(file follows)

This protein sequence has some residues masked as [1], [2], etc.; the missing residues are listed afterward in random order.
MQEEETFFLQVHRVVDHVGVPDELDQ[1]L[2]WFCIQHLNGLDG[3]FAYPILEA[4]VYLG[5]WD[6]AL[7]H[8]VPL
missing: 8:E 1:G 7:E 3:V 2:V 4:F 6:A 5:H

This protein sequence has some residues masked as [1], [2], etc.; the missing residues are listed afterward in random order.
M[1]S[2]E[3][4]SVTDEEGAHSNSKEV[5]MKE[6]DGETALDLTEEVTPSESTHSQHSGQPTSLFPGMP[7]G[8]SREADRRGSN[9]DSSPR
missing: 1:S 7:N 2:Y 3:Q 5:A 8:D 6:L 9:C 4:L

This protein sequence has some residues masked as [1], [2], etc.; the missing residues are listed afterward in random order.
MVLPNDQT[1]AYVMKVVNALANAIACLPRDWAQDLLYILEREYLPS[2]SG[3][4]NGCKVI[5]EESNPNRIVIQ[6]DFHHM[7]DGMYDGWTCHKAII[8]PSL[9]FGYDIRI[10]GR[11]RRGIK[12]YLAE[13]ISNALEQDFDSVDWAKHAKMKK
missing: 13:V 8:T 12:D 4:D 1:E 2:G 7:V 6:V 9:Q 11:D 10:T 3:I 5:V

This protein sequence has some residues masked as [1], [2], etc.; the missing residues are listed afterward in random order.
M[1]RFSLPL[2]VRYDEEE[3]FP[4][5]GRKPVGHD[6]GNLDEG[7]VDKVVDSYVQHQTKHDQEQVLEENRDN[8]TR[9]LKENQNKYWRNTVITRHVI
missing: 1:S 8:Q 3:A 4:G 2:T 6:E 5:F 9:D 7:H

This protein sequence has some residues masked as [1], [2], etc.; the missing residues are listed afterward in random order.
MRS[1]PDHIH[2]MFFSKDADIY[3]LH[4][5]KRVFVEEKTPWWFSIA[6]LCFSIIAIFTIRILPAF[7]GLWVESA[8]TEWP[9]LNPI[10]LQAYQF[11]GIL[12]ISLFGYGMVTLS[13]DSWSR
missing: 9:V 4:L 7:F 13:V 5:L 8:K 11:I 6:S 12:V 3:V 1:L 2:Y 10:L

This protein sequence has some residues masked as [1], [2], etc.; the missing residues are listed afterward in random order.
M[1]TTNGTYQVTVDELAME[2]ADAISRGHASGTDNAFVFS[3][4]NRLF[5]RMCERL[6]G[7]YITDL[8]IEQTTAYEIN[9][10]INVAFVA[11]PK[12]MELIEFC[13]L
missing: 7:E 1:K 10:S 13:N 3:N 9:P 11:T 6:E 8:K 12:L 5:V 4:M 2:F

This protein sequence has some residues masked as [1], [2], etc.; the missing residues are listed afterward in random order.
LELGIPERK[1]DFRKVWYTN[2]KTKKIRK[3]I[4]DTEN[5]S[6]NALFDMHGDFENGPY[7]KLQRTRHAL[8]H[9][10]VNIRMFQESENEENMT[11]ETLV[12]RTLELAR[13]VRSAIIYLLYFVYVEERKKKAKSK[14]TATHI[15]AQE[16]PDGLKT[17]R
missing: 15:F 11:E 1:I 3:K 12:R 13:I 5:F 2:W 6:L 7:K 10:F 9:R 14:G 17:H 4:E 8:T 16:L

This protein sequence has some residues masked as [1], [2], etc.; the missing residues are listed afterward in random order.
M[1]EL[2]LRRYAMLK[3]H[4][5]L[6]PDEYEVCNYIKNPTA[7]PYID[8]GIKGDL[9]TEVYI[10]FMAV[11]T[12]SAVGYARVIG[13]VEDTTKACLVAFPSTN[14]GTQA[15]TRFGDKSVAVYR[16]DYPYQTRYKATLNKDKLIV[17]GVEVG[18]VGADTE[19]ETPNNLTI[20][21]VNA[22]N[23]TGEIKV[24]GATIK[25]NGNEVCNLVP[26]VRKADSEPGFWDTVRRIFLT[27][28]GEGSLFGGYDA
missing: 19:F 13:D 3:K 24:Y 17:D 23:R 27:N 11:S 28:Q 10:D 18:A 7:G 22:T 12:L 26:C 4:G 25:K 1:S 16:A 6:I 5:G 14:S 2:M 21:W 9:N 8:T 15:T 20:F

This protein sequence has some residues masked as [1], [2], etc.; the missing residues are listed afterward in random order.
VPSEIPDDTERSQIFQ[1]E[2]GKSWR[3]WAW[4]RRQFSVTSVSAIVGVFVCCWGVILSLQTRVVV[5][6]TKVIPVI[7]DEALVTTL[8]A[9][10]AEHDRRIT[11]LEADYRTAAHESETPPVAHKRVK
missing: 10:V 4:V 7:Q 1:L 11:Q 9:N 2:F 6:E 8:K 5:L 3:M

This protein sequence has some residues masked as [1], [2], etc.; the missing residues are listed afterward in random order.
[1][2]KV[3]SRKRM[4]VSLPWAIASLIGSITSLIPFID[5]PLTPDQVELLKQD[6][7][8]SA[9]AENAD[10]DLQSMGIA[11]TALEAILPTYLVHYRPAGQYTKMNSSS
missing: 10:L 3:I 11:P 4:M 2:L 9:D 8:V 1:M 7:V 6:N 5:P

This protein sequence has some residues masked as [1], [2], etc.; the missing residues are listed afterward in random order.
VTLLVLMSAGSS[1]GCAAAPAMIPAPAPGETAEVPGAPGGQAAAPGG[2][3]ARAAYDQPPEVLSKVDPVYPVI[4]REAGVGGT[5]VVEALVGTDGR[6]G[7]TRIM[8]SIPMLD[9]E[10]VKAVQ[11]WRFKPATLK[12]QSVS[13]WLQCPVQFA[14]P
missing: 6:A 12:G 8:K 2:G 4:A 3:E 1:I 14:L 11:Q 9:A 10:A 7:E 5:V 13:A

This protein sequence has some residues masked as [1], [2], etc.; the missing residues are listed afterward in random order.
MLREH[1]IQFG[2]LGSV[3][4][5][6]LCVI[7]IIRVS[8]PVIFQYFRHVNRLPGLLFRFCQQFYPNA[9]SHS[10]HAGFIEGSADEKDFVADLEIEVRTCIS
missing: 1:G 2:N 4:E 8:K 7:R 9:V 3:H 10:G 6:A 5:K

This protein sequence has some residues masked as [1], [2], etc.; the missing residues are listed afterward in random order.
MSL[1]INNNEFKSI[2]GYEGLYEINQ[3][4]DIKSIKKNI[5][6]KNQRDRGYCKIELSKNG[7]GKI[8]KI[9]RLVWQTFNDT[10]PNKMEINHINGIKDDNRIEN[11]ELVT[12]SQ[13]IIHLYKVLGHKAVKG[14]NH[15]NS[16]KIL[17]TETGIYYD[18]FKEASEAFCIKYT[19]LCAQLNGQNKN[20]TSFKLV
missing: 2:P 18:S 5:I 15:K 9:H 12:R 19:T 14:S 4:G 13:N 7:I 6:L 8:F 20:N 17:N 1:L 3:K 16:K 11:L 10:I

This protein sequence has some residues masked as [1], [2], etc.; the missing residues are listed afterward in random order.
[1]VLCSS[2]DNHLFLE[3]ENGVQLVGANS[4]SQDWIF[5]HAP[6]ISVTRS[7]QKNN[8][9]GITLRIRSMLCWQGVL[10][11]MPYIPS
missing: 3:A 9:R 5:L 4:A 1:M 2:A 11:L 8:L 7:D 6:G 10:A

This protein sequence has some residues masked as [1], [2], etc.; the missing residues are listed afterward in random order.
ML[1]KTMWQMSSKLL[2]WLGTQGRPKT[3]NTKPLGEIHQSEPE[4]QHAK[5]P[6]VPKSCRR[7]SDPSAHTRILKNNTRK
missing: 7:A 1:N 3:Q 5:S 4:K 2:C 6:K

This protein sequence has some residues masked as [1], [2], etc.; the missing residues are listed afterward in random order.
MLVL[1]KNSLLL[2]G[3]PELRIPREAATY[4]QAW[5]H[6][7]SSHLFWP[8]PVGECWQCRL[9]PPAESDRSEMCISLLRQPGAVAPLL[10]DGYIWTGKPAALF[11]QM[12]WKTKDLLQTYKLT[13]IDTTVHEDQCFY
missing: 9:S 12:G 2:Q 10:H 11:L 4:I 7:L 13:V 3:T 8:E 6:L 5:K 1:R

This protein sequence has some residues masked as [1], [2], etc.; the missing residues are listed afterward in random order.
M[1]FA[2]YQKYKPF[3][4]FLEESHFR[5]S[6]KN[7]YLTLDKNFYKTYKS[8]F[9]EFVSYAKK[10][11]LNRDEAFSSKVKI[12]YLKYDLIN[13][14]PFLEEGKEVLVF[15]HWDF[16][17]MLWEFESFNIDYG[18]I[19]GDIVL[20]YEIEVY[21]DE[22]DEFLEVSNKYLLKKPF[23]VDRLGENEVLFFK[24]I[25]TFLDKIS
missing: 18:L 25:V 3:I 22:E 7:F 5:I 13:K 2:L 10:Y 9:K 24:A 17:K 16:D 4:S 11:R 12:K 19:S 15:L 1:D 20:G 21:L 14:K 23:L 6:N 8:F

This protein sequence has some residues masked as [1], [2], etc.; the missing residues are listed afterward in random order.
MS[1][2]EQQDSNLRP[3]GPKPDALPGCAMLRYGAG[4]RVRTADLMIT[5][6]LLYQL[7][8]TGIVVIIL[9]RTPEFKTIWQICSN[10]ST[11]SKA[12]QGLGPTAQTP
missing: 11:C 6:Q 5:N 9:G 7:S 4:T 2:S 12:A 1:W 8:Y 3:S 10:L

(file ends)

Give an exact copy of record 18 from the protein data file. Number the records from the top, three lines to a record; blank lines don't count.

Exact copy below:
This protein sequence has some residues masked as [1], [2], etc.; the missing residues are listed afterward in random order.
MS[1][2]EQQDSNLRP[3]GPKPDALPGCAMLRYGAG[4]RVRTADLMIT[5][6]LLYQL[7][8]TGIVVIIL[9]RTPEFKTIWQICSN[10]ST[11]SKA[12]QGLGPTAQTP
missing: 11:C 6:Q 5:N 9:G 7:S 4:T 2:S 12:A 1:W 8:Y 3:S 10:L